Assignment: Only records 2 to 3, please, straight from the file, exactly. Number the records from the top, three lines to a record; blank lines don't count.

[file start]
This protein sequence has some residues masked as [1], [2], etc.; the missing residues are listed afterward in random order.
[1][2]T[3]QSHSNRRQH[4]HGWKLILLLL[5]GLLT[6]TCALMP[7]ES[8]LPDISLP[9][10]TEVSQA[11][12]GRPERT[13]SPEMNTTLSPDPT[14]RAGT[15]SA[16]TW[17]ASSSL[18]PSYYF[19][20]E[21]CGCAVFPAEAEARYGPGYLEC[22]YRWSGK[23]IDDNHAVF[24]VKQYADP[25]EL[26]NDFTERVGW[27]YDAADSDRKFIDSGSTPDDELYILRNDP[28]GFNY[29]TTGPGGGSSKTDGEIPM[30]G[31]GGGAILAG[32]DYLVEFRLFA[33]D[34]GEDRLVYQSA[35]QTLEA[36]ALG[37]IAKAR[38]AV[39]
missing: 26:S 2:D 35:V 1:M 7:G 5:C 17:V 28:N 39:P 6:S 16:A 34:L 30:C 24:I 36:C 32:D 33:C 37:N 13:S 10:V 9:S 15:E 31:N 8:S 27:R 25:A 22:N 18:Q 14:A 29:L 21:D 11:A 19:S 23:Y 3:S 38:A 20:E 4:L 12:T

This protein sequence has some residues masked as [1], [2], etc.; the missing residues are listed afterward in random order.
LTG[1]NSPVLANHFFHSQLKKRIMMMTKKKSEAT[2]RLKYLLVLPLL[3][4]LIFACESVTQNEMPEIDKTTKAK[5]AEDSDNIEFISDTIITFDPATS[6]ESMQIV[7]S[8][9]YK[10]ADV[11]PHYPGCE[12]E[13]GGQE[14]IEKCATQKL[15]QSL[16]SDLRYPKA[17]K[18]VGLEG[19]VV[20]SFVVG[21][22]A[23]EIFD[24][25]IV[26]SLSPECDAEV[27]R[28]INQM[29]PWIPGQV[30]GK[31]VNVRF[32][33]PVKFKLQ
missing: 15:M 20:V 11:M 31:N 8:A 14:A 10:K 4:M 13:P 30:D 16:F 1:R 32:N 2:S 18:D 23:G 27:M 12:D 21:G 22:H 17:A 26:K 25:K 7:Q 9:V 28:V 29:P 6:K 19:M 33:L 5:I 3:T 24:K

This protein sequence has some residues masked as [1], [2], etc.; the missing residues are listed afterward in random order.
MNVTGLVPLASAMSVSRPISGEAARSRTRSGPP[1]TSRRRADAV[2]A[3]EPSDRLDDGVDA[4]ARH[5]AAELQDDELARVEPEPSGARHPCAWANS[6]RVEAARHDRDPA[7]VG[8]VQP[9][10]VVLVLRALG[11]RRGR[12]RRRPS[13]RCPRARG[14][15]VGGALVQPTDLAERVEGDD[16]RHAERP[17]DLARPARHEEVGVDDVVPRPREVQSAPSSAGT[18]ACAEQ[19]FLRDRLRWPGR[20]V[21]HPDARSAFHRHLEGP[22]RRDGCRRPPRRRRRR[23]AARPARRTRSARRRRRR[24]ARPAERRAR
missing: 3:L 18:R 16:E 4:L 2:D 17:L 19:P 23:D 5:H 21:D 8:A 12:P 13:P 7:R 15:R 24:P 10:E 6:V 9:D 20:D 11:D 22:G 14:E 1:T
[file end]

This protein sequence has some residues masked as [1], [2], etc.; the missing residues are listed afterward in random order.
LTG[1]NSPVLANHFFHSQLKKRIMMMTKKKSEAT[2]RLKYLLVLPLL[3][4]LIFACESVTQNEMPEIDKTTKAK[5]AEDSDNIEFISDTIITFDPATS[6]ESMQIV[7]S[8][9]YK[10]ADV[11]PHYPGCE[12]E[13]GGQE[14]IEKCATQKL[15]QSL[16]SDLRYPKA[17]K[18]VGLEG[19]VV[20]SFVVG[21][22]A[23]EIFD[24][25]IV[26]SLSPECDAEV[27]R[28]INQM[29]PWIPGQV[30]GK[31]VNVRF[32][33]PVKFKLQ
missing: 15:M 20:V 11:M 31:N 8:A 14:A 10:K 4:M 13:P 30:D 16:F 1:R 32:N 2:S 18:D 23:G 27:M 12:D 21:G 22:H 17:A 26:K 25:K 7:Q 9:V 28:V 29:P 6:K 19:M 33:L 5:I 3:T 24:K

This protein sequence has some residues masked as [1], [2], etc.; the missing residues are listed afterward in random order.
MNVTGLVPLASAMSVSRPISGEAARSRTRSGPP[1]TSRRRADAV[2]A[3]EPSDRLDDGVDA[4]ARH[5]AAELQDDELARVEPEPSGARHPCAWANS[6]RVEAARHDRDPA[7]VG[8]VQP[9][10]VVLVLRALG[11]RRGR[12]RRRPS[13]RCPRARG[14][15]VGGALVQPTDLAERVEGDD[16]RHAERP[17]DLARPARHEEVGVDDVVPRPREVQSAPSSAGT[18]ACAEQ[19]FLRDRLRWPGR[20]V[21]HPDARSAFHRHLEGP[22]RRDGCRRPPRRRRRR[23]AARPARRTRSARRRRRR[24]ARPAERRAR
missing: 3:L 18:R 16:E 4:L 2:D 17:L 19:P 23:D 5:H 21:D 8:A 12:P 13:P 7:R 15:R 24:P 10:E 6:V 9:D 20:D 11:D 22:G 14:E 1:T